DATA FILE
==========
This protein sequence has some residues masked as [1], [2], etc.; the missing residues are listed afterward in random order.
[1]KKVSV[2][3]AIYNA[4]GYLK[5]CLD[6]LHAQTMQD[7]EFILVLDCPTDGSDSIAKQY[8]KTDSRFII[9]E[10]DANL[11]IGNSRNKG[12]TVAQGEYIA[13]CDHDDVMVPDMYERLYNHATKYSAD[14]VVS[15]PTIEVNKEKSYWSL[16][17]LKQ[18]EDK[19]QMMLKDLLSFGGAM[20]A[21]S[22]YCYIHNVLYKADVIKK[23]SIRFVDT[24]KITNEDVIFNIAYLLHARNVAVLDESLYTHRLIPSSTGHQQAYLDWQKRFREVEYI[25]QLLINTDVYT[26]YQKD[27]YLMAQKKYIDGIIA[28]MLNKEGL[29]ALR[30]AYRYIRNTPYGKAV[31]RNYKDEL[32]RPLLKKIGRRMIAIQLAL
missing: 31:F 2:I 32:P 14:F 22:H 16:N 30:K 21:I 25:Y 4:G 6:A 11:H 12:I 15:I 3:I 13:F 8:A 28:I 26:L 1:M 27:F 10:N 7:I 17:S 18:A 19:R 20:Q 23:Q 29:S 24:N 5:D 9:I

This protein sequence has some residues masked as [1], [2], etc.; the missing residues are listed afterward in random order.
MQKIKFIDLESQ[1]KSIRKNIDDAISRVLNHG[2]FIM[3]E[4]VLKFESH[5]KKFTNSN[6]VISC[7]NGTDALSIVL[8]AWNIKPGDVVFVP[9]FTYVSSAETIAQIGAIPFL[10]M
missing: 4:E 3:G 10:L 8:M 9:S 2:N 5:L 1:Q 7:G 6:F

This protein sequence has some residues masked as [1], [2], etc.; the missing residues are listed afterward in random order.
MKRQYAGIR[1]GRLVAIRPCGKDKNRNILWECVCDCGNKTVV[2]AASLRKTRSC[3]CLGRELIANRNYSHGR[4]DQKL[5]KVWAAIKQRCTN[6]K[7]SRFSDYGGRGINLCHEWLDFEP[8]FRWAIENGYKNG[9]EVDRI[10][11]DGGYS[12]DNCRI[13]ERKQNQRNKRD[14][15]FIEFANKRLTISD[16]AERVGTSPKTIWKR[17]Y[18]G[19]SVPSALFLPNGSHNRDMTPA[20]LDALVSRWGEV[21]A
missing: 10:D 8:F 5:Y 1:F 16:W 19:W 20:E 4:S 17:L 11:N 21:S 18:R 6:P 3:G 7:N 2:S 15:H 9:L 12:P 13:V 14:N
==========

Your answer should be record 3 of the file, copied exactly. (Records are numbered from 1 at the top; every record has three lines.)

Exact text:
This protein sequence has some residues masked as [1], [2], etc.; the missing residues are listed afterward in random order.
MKRQYAGIR[1]GRLVAIRPCGKDKNRNILWECVCDCGNKTVV[2]AASLRKTRSC[3]CLGRELIANRNYSHGR[4]DQKL[5]KVWAAIKQRCTN[6]K[7]SRFSDYGGRGINLCHEWLDFEP[8]FRWAIENGYKNG[9]EVDRI[10][11]DGGYS[12]DNCRI[13]ERKQNQRNKRD[14][15]FIEFANKRLTISD[16]AERVGTSPKTIWKR[17]Y[18]G[19]SVPSALFLPNGSHNRDMTPA[20]LDALVSRWGEV[21]A
missing: 10:D 8:F 5:Y 1:F 16:W 19:W 20:E 4:S 17:L 11:N 21:S 18:R 6:P 3:G 7:N 2:S 15:H 9:L 12:P 13:V 14:N